Internal Energy: is the sum of the kinetic energy of the molecules
due to its random motion & the potential energy of the molecules due to the intermolecular forces.
Internal energy is
determined by the values of the current state and is
independent of how the state is arrived at. Thus if a system undergoes a series of changes from one state A to another state B, its change in internal energy is the same, regardless of which path {the changes in the p & V} it has taken to get from A to B.
Since Kinetic Energy proportional to temp, and internal energy of the system = sum of its Kinetic Energy and Potential Energy, a rise in temperature will cause a rise in Kinetic Energy and thus an increase in internal energy.
If two bodies are in
thermal equilibrium, there is
no net flow of heat energy between them and they have the
same temperature. {NB: this
does not imply they must have the same internal energy as internal energy depends also on the
number of molecules in the 2 bodies, which is
unknown here}
Thermodynamic (Kelvin) scale of temperature: theoretical scale that is
independent of the properties of any particular substance.
An
absolute scale of temp is a temp scale which does not depend on the property
of any particular substance (ie the thermodynamic scale)
Absolute zero: Temperature at which
all substances have a
minimum internal energy {NOT: zero internal energy.}
T/K = T/°C + 273.15, by definition of the Celsius scale.
Specific heat capacity is defined as the amount of heat energy needed to produce
unit temperature change {NOT: by 1 K} for
unit mass {NOT: 1 kg} of a substance, without causing a change in state.
c = Q / mΔT
Specific latent heat of vaporisation is defined as the amount of heat energy needed to change
unit mass of a substance
from liquid phase to gaseous phase without a change of temperature.
Specific latent heat of fusion is defined as the amount of heat energy needed to change
unit mass of a substance
from solid phase to liquid phase without a change of temperature L = Q / m {for both cases of vaporisation & melting}
The specific latent heat of vaporisation is greater than the specific latent heat of fusion for a given substance because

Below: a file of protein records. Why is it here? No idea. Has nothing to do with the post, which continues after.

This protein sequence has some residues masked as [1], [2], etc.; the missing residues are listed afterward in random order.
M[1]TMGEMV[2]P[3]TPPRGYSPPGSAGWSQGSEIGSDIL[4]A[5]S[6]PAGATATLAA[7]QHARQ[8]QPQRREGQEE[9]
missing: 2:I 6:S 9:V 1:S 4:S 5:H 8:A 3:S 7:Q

During vaporisation, there is a greater increase in volume than in fusion,
 Thus more work is done against atmospheric pressure during vaporisation,
 The increase in vol also means the INCREASE IN THE (MOLECULAR) POTENTIAL ENERGY, & hence, internal energy, during vaporisation more than that during melting,
 Hence by 1^{st} Law of Thermodynamics, heat supplied during vaporisation more than that during melting;
hence l_{v} > l_{f} {since Q = ml = ΔU  W}.
Note:
 the use of comparative terms: greater, more, and>
 the increase in internal energy is due to an increase in the PE, NOT KE of molecules
 the system here is NOT to be considered as an ideal gas system
Similarly, you need to explain why, when a liq is boiling, thermal energy is being supplied, and yet, the temp of the liq does not change.
 Melting  Boiling  Evaporation  Occurrence   Throughout the substance, at fixed temperature and pressure  On the surface, at all temperatures  Spacing(vol) & PE of molecules  Increase slightly  Increase significantly   Temperature & hence KE of molecules   Remains constant during process  Decrease for remaining liquid  First Law of Thermodynamics: The increase in internal energy of a system is equal to the sum of the heat supplied to the system and the work done on the system. [/t] ΔU: Increase in internal energy of the system Q: Heat supplied to the system W: work done on the system  {Need to recall the sign convention for all 3 terms} Work is done by a gas when it expands; work is done on a gas when it is compressed. W = area under pressure  volume graph. For constant pressure {isobaric process}, Work done = pressure x ΔVolume Isothermal process: a process where T = const {ΔU = 0 for ideal gas} ΔU for a cycle = 0 {since U ∝ T, & ΔT = 0 for a cycle } Equation of state for an ideal gas:
p V = n R T, where T is in Kelvin {NOT: °C}, n: no. of moles. p V = N k T, where N: no. of molecules, k:Boltzmann const Ideal Gas: a gas which obeys the ideal gas equation pV = nRT FOR ALL VALUES OF P, V & T Avogadro constant: defined as the number of atoms in 12g of carbon12. It is thus the number of particles (atoms or molecules) in one mole of substance. For an ideal gas, internal energy U = Sum of the KE of the molecules only {since PE = 0 for ideal gas}
U = N x^{½} m <c^{2}> = N x (3/2)kT {for monatomic gas}  U depends on T and number of molecules N
 U ∝ T for a given number of molecules
Ave KE of a molecule, ½ m <c^{2}> ∝ T { T in K: not °C } 

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